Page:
San Diego Film Festival returns live with awards schedule ambitions
Venice. Telluride. Toronto. San Diego.
San Diego? Yes, planting this sequence of film festivals in the minds of the industry is the lofty goal of Tonya Mantooth, CEO and Creative Director of San Diego International Airport. Film festival. She wants to make the event a part of the mandatory awards calendar, capturing films, stars and — most importantly — voters as they head to the Oscars.
Now in its 21st year, the festival will take place October 19-23 at multiple venues in the coastal city, just a hop, hop, and hop south of LA — far closer to Hollywood than most other festivals in ‘fall.
“We’re working to make San Diego an awards stage,” Mantooth says. “We seek to schedule films that target Academy members because we have a huge community here…and many of the films we screen are up for awards.”
These include James Gray’s “Armageddon Time,” starring Anthony Hopkins, Anne Hathaway and Jeremy Strong, an endless opening night; and “Empire of Light” by Sam Mendes, with Olivia Colman, Micheal Ward and Colin Firth, which closes the festival.
In the meantime, festival-goers will screen, among others, Martin McDonagh’s “The Banshees of Inisherin” (pictured above), with Brendan Gleeson and Colin Farrell; “She Said” by Maria Schrader, with Zoe Kazan and Carey Mulligan; and “The Inspection” by Elegance Bratton, with Gabrielle Union and Jeremy Pope.
It’s Mantooth’s 11th year leading a 21-year-old festival, and his strategy seems to be paying off. “Last year, our premieres garnered 28 Oscar nominations,” she says.
In addition to narrative features, SDIFF will screen documentaries, shorts, animations, docudramas and student projects – both in-competition and out-of-competition.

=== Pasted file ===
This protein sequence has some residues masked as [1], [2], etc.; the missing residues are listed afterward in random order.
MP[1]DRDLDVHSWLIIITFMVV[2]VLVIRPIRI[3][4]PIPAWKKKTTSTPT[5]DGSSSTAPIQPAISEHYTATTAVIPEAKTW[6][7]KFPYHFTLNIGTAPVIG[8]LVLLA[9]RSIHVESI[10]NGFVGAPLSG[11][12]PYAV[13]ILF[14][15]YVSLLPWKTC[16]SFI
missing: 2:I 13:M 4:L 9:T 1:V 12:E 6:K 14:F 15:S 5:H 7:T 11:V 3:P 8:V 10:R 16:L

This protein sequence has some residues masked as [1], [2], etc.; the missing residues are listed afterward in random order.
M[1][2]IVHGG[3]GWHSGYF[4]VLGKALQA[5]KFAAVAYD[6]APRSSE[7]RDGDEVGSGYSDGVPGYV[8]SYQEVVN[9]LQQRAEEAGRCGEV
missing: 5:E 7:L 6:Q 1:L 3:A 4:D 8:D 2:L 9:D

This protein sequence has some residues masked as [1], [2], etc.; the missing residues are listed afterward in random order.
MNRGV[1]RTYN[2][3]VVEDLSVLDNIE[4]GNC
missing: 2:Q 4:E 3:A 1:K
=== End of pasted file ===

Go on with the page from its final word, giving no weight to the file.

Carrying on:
But aside from the screenings, the festival will launch a few key initiatives. One is focused on human trafficking and sex trafficking through a partnership with Authentic ID, an identity tracking and fraud protection company that targets traffickers, and All 4 Humanity, a nonprofit organization organization that works to educate industries on identifying trafficked persons. Sex trafficking survivor and expert on the subject, Dr. Brook Bello, will receive the SDIFF Humanitarian Award.
Additionally, the festival will launch the Women’s Film Series, the result of the festival’s recent integration with the San Diego Women’s Film Festival, produced by the Women’s Museum of California. The series consists of 10 films directed by women with the dual purpose of spotlighting female directors and amplifying voices on the issue of gender inequality in the industry.
Finally, the festival will highlight San Diego as a hub for the development of biotechnology and life sciences through a partnership with Curebound philanthropy, which funds cancer research, via a screening of the film “Medicine and Miracles and a panel exploring the subject.
All of this will take place amid a whirlwind of parties and in-person galas, including the traditional Night of the Stars Tribute, the everlasting focus on culinary cinema, and the awarding of the festival’s Spotlight Award to Colson Baker, aka Machine. Gun Kelly, whose “Good News” (aka “Taurus”) will screen in San Diego ahead of its fall release.
But while the festival has come back to life with new initiatives, live screenings and events, challenges remain. 2020 and 2021 have seen the festival diminished by the pandemic – a fate it has shared with all other film festivals. Mantooth hopes for an attendance of 15,000 to 20,000 in 2022, which is a little below the figure for 2019, but she remains optimistic: “We are rebuilding, with everyone. If we’ve learned one thing, it’s the inherent need to be with others, to be part of a community, and no community is more passionate than the film community.